On Thursday, writing for The Atlantic, Naval War College professor and Trump-skeptic conservative Tom Nichols compared the current state of the Republican Party to the decline of the Soviet Communist Party in the 1970s — not in terms of ideology, but in terms of the corruption and stagnation thereof.
"The Republicans have entered their own kind of end-stage Bolshevism, as members of a party that is now exhausted by its failures, cynical about its own ideology, authoritarian by reflex, controlled as a personality cult by a failing old man, and looking for new adventures to rejuvenate its fortunes," wrote Nichols, who has previously denounced the far-right evangelical takeover of the party he once backed and warned of the poisonous influence of right-wing media.
"No one thinks much about the Soviet Union in the late 1970s, and no one really should," wrote Nichols. "This was a time referred to by the last Soviet leader, Mikhail Gorbachev, as the vremya zastoi — 'the era of stagnation.' By that point, the Soviet Communist Party was a spent force, and ideological conviction was mostly for chumps and fanatics. A handful of party ideologues and the senior officers of the Soviet military might still have believed in 'Marxism-Leninism' — the melding of aspirational communism to one-party dictatorship — but by and large, Soviet citizens knew that the party's formulations about the rights of all people were just window dressing for rule by a small circle of old men in the Kremlin."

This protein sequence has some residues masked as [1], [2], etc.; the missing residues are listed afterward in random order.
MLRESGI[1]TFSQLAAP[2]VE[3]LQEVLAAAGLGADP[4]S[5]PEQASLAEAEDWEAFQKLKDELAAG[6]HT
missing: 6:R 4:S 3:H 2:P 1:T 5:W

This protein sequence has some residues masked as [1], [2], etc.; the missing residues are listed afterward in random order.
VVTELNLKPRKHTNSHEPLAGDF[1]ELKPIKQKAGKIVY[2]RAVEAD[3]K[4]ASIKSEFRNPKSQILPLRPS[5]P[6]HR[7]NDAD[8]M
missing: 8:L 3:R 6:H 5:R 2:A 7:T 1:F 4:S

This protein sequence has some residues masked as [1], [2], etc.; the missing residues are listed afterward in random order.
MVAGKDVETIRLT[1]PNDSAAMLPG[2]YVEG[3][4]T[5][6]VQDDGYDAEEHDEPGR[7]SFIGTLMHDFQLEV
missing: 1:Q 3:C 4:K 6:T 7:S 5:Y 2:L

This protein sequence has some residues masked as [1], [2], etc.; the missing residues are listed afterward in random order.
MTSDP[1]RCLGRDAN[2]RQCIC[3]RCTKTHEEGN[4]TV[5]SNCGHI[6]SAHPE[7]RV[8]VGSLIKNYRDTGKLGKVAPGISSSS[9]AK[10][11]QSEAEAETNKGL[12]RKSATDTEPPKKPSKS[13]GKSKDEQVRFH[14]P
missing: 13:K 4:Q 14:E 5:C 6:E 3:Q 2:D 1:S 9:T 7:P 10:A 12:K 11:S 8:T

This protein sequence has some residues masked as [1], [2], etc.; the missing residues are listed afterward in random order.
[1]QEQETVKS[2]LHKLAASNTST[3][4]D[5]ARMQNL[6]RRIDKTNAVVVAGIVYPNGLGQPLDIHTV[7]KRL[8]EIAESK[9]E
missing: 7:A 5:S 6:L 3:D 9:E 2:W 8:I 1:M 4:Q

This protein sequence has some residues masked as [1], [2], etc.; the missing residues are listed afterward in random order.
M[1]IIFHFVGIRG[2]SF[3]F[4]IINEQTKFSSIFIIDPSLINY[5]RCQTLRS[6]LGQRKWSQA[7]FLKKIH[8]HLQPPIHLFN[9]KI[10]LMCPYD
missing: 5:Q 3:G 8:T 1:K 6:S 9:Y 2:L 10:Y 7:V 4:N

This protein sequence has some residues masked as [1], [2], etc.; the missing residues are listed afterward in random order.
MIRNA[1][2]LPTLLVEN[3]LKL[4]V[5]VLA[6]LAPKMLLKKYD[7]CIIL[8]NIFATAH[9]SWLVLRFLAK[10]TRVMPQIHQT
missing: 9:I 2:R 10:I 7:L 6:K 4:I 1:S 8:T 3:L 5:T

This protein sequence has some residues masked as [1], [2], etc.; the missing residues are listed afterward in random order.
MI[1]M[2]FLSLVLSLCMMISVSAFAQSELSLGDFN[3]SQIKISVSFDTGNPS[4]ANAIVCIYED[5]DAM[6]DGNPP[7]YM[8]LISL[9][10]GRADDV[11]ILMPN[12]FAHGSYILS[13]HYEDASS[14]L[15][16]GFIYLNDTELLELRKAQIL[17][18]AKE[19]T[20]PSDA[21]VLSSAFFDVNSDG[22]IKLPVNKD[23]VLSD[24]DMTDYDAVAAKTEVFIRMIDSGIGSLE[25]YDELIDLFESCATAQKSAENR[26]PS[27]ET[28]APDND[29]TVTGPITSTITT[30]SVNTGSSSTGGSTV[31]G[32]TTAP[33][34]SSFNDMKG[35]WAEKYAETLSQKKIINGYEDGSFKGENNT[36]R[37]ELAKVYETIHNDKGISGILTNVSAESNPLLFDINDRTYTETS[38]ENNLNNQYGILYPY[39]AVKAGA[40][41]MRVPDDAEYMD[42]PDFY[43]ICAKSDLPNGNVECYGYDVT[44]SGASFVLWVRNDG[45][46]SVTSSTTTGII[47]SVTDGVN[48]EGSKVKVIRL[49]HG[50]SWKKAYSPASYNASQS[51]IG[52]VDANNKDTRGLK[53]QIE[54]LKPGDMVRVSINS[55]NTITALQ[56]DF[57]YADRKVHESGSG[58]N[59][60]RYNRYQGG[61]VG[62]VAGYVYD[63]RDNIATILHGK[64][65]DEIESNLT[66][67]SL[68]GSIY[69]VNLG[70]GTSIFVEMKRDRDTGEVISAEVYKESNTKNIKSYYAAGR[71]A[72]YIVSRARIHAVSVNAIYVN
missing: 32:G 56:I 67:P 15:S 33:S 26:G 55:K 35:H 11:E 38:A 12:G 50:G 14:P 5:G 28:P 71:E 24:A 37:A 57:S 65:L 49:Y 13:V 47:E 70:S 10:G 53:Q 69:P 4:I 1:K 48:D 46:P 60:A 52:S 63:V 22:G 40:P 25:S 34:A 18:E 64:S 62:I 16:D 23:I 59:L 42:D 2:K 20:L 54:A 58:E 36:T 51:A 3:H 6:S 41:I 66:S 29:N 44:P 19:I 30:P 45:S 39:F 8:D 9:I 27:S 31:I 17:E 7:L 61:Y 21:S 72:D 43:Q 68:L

This kind of decline, wrote Nichols, is exactly what the GOP is going through now.
"The Republican Party has, for years, ignored the ideas and principles it once espoused, to the point where the 2020 GOP convention simply dispensed with the fiction of a platform and instead declared the party to be whatever Comrade — excuse me, President — Donald Trump said it was," wrote Nichols. "Like Brezhnev, Trump has grown in status to become a heroic figure among his supporters. If the Republicans could create the rank of 'Marshal of the American Republic' and strike a medal for a 'Hero of American Culture,' Trump would have them both by now."
There is no coming back from this kind of decay, Nichols argued.
"Another lesson from all this history is that the Republicans have no path to reform," wrote Nichols. "Like their Soviet counterparts, their party is too far gone. Gorbachev tried to reform the Soviet Communist Party, and he remains reviled among the Soviet faithful to this day. Similar efforts by the remaining handful of reasonable Republicans are unlikely to fare any better. The Republican Party, to take a phrase from the early Soviet leader Leon Trotsky, should now be deposited where it belongs: in the 'dustbin of history.'"
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